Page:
Posted on: 7/14/2011
Thomas J. Fay, Robert W. Stetson
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The scenario is familiar. Your client is involved in a low to moderate impact rear-end trucking accident. Your client’s tractor has no damage but the plaintiff’s trunk is smashed in. Nevertheless, there are no serious injuries reported at the scene. Your client and his company fill out the appropriate paperwork and put the accident behind them. Years later, the accident reappears as a lawsuit. The lawsuit relates significant medical bills, lost income, permanent impairment and pain and suffering to the accident. The demand somehow reaches seven figures.
Through basic discovery or perhaps investigation by your client’s insurance company, you discover that the plaintiff has a significant history of prior insurance claims and lawsuits. In fact, the plaintiff previously collected workers' compensation and/or settlements for injuries to the particular body part at issue in your case. However, it is unclear whether the judge will admit the evidence of the prior claims or lawsuits.
The professional plaintiff looms large in trucking cases if he or she is not exposed. The relevant jury instructions benefit the professional plaintiff in aggravation cases. For example, the instruction might read: where an injury arising from a cause which entails liability on the defendant combines with a preexisting injury to bring about a greater harm, the defendant may be held liable for all of the consequences. See Wallace v. Ludwig, 198 N.E. 159, 162 (Mass. 1935). Armed with this instruction, the plaintiff’s attorney need only focus on the size of the tractor trailer, the damage to the plaintiff’s vehicle, which even in low to moderate impact trucking cases can be significant, and the plaintiff’s testimony that he or she was healthy before the accident. Fearing this scenario, your client’s insurer may settle the case for substantially more than it is worth.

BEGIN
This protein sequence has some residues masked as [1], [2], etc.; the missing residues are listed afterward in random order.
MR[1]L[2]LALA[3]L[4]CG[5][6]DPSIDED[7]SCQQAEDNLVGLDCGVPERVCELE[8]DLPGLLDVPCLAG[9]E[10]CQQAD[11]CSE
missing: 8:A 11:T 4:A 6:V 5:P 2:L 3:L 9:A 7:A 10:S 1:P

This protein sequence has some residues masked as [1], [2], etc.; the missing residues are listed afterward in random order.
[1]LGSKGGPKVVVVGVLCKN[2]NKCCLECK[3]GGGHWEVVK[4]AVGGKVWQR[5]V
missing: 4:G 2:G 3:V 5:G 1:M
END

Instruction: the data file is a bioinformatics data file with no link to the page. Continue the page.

Juries dislike the professional plaintiff even more than the trucking defendant. Therefore, prior claims and lawsuits can even the playing field. To be admissible, you must clearly define the relevance of the evidence, understand its prejudicial value, and demonstrate that it is probative of an issue in addition to the fact of a prior injury, like a motive to lie or exaggerate. Given the potential benefit to your case, it is important to explore all avenues for getting prior claims and lawsuits admitted at trial.
Clearly Define the Relevance
Through discovery requests and keeper of the records subpoenas, you have compiled documents from insurance companies, other law firms and the plaintiff. The documents include pleadings, interrogatory answers, deposition transcripts, recorded statements, demand letters, expert reports, medical records and settlement documents from prior claims and lawsuits. The documents verify the plaintiff’s status as a professional plaintiff. The first step is to define the relevance of each document.
"Relevant evidence" means evidence having any tendency to make the existence of any fact that is of consequence to the determination of the action more probable or less probable than it would be without the evidence. (Fed. R. Evid. 401). In an aggravation case, the relevance will likely speak to the elements of causation or damages or both. For example, if the plaintiff admitted at a prior deposition that he is unable to play recreational sports due to a knee injury, such testimony is likely relevant to whether the alleged “aggravation” of the knee injury prevented him from the same.